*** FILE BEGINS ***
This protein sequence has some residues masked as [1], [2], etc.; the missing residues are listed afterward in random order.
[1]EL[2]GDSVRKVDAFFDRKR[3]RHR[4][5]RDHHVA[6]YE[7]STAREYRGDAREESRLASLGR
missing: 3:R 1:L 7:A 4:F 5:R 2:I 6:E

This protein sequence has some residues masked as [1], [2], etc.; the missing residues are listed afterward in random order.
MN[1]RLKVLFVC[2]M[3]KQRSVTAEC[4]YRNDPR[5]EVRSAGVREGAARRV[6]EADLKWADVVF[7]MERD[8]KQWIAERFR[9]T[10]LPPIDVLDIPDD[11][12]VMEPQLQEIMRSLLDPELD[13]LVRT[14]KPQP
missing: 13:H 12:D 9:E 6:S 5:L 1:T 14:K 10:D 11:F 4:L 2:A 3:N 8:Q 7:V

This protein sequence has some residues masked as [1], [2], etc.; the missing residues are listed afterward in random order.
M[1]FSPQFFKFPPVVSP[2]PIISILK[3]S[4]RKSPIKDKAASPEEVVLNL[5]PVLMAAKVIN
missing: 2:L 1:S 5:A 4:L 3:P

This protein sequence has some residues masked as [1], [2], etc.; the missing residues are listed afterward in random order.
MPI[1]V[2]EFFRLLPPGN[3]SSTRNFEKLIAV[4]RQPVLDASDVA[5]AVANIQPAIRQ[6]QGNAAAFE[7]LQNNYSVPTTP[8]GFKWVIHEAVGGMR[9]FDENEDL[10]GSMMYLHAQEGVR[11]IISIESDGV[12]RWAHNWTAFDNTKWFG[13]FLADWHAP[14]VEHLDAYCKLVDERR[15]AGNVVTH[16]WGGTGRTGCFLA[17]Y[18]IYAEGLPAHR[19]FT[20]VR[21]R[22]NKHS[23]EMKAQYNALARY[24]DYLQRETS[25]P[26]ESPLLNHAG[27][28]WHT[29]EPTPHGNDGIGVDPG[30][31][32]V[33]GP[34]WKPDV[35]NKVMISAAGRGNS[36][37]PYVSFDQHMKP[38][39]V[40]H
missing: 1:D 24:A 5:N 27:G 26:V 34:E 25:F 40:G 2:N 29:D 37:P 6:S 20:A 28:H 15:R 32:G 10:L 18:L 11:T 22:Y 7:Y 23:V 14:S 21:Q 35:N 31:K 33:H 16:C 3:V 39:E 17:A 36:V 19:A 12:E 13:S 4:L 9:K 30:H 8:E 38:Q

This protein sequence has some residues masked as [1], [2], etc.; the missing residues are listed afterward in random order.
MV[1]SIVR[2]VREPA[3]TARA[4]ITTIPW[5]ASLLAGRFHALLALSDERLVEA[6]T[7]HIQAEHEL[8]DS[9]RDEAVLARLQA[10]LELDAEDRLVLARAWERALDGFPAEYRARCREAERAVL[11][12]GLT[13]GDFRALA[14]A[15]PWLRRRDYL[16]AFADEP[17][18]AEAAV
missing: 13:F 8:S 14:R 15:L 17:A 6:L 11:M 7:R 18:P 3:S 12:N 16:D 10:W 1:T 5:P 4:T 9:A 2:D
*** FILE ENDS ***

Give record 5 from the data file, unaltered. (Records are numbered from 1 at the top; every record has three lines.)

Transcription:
This protein sequence has some residues masked as [1], [2], etc.; the missing residues are listed afterward in random order.
MV[1]SIVR[2]VREPA[3]TARA[4]ITTIPW[5]ASLLAGRFHALLALSDERLVEA[6]T[7]HIQAEHEL[8]DS[9]RDEAVLARLQA[10]LELDAEDRLVLARAWERALDGFPAEYRARCREAERAVL[11][12]GLT[13]GDFRALA[14]A[15]PWLRRRDYL[16]AFADEP[17][18]AEAAV
missing: 13:F 8:S 14:R 15:L 17:A 6:L 11:M 7:R 18:P 3:S 12:N 16:D 10:W 1:T 5:P 4:T 9:A 2:D